Editor’s Note: Each week we cross-post an excerpt from Katrina vanden Heuvel’s column at the WashingtonPost.com. Read the full text of Katrina’s column here.
In the age of trickle-down economics and unrelenting attacks on the social safety net, there have been few greater champions of progressive values than Sen. Tom Harkin (D-Iowa), who hosted his final Steak Fry this year as the senior senator from Iowa. Throughout his storied career, Harkin has remained a “prairie populist.” From his landmark Americans With Disabilities Act, to his principled vote against Clinton-era financial deregulation, to his recent sponsorship of the Fair Minimum Wage Act, Harkin has always been unapologetically loyal to the fundamental belief that government can—and should—play a role in improving people’s lives. And for Harkin, who proudly displayed his father’s Works Progress Administration card on his office wall, this brand of progressivism was deeply rooted in President Franklin Delano Roosevelt’s New Deal philosophy.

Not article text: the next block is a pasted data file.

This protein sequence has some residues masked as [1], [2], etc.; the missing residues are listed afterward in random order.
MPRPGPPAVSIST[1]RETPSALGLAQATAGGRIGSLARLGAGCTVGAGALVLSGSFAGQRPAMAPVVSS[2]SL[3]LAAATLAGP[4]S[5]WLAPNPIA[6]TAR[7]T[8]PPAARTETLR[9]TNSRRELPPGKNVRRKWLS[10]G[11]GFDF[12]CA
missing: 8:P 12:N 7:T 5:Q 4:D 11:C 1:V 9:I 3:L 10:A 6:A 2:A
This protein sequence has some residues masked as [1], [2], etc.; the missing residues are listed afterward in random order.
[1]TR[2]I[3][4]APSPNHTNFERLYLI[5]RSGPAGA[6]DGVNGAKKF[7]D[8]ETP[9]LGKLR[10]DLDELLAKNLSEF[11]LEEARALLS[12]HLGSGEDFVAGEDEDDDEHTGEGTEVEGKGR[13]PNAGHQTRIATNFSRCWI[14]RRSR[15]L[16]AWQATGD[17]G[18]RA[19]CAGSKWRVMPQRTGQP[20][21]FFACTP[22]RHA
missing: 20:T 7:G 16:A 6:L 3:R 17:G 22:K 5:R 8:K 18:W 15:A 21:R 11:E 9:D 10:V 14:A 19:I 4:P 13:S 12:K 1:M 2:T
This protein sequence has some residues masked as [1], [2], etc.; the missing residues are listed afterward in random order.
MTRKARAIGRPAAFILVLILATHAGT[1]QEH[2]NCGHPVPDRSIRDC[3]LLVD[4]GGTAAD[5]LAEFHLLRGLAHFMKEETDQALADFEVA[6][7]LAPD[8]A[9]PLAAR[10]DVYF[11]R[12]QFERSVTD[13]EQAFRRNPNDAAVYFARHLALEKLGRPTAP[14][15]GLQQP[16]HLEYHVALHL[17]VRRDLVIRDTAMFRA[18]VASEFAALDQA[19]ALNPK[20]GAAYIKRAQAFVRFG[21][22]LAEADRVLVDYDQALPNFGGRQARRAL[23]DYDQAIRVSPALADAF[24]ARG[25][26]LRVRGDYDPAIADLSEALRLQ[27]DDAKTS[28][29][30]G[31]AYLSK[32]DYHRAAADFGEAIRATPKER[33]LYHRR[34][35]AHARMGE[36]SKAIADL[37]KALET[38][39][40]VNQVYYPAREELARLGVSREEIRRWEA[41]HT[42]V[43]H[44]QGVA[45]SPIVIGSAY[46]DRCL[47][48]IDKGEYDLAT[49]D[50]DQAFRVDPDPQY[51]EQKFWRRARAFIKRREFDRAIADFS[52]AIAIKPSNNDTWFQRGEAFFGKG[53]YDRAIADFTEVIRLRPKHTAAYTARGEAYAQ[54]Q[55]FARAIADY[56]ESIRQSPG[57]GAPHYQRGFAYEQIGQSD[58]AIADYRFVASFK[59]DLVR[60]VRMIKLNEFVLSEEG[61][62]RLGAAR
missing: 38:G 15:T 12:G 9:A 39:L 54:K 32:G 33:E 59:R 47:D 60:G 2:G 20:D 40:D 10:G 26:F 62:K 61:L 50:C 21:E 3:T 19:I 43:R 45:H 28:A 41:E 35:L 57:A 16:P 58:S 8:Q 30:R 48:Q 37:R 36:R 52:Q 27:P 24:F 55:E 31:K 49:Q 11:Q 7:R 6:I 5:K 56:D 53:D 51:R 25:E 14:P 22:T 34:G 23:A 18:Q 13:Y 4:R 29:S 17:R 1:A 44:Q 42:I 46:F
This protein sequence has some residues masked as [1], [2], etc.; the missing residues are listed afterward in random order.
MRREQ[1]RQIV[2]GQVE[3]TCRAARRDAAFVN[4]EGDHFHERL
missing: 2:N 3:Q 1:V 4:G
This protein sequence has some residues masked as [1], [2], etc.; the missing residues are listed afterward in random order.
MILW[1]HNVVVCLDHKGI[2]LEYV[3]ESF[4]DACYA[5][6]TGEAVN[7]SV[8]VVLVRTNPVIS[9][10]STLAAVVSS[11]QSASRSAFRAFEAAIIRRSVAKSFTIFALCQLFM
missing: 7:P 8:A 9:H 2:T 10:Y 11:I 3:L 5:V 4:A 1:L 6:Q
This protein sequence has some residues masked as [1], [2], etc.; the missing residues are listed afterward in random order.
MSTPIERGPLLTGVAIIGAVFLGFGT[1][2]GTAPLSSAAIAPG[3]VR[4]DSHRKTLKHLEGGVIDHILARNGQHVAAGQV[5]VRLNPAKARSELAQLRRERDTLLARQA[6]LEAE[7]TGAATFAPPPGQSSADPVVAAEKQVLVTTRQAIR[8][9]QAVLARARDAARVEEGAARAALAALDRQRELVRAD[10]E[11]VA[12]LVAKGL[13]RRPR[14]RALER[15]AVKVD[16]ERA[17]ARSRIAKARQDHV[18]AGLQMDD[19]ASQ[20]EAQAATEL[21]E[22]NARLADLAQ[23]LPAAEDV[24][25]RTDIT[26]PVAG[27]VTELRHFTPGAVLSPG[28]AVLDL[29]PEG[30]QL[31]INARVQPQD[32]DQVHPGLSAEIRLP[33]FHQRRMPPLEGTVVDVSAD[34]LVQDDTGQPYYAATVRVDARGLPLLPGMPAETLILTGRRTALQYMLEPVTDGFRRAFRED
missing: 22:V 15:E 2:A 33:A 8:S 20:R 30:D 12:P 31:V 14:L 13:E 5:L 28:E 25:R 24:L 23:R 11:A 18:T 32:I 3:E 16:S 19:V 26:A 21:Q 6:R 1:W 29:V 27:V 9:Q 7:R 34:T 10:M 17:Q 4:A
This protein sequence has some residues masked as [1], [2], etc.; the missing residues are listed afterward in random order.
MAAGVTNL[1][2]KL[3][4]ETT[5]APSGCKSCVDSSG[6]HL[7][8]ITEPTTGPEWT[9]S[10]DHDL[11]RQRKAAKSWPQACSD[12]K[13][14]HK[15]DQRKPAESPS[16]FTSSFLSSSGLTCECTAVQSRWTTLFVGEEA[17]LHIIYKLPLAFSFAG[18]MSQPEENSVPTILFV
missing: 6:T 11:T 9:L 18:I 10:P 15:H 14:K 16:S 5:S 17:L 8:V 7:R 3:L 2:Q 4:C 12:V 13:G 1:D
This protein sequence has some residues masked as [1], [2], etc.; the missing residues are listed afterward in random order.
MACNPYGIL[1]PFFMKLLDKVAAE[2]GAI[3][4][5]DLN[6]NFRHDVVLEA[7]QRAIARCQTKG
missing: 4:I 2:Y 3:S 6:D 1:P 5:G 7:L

Indeed, as Ken Burns’s remarkable fourteen-hour PBS documentary The Roosevelts reminds us, we are, in so many ways, living in a country shaped by FDR. “Maybe you know somebody who went to college on the GI Bill. Maybe you’ve flown out of LaGuardia Airport or through the Lincoln Tunnel. Or you can turn on a light switch and have power and build planes at Boeing,” Burns said recently. “That’s all Franklin Roosevelt.” Our modern debate on inequality mirrors “the central questions of Roosevelt’s day,” the filmmaker said in another interview. Burns also noted that Eleanor Roosevelt’s vital legacy of fighting for social justice remains especially relevant now. “She understood the issues of the day about health, about race, about women, about poverty, about immigration, all of the issues that we still grapple with today.”
Our current political battles, as they have been for the past seventy years, are largely defined by the right’s bitter desire to roll back the gains of the New Deal and the Great Society. And as Harkin prepares to retire next year, many have been writing obituaries for his brand of progressive politics. “Today he is seen as one of a dying breed of Democrats,” the Post’s Dan Balz observed. “[H]e remains an unabashedly and old-fashioned liberal.”
Read the full text of Katrina’s column here.